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::Direction (geometry)

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The shape of each panel of this road sign, and the broken lines at the ends, represents an arrow; a space-consuming central bar of the arrow sign is dispensed with.

Direction is the information contained in the relative position of one point with respect to another point without the distance information. Directions may be either relative to some indicated reference (the violins in a full orchestra are typically seated to the left of the conductor), or absolute according to some previously agreed upon frame of reference (New York City lies due west of Madrid). Direction is often indicated manually by an extended index finger or written as an arrow. On a vertically oriented sign representing a horizontal plane, such as a road sign, "forward" is usually indicated by an upward arrow. Mathematically, direction may be uniquely specified by a unit vector, or equivalently by the angles made by the most direct path with respect to a specified set of axes.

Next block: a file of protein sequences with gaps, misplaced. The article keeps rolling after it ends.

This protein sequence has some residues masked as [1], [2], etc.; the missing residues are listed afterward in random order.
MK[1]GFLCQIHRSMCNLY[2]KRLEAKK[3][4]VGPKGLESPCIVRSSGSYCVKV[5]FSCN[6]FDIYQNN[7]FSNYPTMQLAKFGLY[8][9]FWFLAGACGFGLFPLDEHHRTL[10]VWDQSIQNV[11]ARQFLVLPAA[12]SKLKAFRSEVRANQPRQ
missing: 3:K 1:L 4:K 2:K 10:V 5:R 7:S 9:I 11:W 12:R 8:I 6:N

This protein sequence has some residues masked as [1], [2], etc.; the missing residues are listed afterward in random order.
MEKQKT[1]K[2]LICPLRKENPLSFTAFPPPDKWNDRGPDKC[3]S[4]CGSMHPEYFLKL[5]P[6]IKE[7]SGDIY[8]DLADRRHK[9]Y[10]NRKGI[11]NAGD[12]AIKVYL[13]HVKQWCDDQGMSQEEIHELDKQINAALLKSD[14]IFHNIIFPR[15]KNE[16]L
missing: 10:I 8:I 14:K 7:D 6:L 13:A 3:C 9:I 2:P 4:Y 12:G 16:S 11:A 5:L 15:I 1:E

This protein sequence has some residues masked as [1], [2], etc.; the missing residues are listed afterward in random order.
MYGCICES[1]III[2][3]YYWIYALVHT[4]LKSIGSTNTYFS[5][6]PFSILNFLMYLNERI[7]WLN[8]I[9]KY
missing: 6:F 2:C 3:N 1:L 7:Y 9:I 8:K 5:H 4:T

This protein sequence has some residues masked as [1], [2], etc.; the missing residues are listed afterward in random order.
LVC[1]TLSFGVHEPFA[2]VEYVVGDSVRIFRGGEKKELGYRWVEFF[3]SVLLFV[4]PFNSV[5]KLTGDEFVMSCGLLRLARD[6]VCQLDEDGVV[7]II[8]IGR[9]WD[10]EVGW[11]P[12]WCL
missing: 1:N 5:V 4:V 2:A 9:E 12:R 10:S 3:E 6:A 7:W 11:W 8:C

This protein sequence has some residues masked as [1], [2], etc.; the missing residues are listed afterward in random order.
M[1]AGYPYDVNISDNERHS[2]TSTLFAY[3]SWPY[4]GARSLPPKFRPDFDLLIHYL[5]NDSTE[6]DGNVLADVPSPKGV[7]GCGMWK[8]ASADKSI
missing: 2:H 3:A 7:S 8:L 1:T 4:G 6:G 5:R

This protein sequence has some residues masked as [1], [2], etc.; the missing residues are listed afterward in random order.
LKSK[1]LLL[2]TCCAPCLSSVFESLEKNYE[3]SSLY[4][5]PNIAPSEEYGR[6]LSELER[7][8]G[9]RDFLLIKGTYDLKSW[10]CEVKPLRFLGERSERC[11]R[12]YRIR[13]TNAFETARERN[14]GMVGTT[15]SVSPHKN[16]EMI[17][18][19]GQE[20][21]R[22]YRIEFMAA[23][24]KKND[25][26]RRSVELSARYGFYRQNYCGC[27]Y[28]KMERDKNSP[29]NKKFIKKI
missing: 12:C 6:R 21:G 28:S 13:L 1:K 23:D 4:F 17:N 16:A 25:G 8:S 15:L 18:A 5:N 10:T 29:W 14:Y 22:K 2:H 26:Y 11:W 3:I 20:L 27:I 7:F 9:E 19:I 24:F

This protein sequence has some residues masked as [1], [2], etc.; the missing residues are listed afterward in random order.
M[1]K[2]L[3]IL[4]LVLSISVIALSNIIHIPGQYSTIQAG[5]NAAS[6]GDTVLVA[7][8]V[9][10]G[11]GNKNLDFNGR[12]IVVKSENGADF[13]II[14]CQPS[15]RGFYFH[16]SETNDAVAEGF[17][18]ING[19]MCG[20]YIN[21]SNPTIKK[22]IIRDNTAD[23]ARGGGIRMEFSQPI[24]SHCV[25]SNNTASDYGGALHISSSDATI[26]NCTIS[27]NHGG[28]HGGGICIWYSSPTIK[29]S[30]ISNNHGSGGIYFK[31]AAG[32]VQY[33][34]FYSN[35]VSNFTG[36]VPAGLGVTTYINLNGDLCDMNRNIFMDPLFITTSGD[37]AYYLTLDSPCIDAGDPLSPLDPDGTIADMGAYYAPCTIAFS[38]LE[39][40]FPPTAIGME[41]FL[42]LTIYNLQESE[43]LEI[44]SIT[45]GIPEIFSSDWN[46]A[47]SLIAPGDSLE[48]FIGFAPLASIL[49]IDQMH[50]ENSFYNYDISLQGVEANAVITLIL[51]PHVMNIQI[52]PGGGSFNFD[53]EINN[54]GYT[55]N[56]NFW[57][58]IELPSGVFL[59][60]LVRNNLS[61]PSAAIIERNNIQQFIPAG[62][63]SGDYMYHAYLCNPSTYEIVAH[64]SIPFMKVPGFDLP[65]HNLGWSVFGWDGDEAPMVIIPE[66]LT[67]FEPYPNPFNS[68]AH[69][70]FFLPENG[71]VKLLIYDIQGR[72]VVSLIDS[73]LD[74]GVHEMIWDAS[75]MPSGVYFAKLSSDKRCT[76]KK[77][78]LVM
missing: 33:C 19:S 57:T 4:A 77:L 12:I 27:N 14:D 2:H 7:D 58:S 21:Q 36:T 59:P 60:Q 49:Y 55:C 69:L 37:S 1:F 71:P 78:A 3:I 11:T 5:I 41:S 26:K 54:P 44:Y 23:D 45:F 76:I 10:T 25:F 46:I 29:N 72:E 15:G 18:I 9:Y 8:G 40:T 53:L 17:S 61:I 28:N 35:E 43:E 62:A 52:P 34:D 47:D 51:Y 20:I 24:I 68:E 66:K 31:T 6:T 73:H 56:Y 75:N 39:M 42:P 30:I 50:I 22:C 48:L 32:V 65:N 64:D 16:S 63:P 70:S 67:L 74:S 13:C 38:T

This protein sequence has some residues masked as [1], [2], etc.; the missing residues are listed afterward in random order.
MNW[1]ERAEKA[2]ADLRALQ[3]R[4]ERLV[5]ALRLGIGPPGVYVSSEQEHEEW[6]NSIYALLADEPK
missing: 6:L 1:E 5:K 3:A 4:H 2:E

Direction (geometry) sections
Intro  See also  

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Arrow::geometry    Respect::point    Relative::relative    Category::manually    Extended::index    Finger::written

{{ safesubst:#invoke:Unsubst||$N=Unreferenced |date=__DATE__ |$B= {{#invoke:Message box|ambox}} }}

The shape of each panel of this road sign, and the broken lines at the ends, represents an arrow; a space-consuming central bar of the arrow sign is dispensed with.

Direction is the information contained in the relative position of one point with respect to another point without the distance information. Directions may be either relative to some indicated reference (the violins in a full orchestra are typically seated to the left of the conductor), or absolute according to some previously agreed upon frame of reference (New York City lies due west of Madrid). Direction is often indicated manually by an extended index finger or written as an arrow. On a vertically oriented sign representing a horizontal plane, such as a road sign, "forward" is usually indicated by an upward arrow. Mathematically, direction may be uniquely specified by a unit vector, or equivalently by the angles made by the most direct path with respect to a specified set of axes.


Direction (geometry) sections
Intro  See also  

PREVIOUS: IntroNEXT: See also
<<>>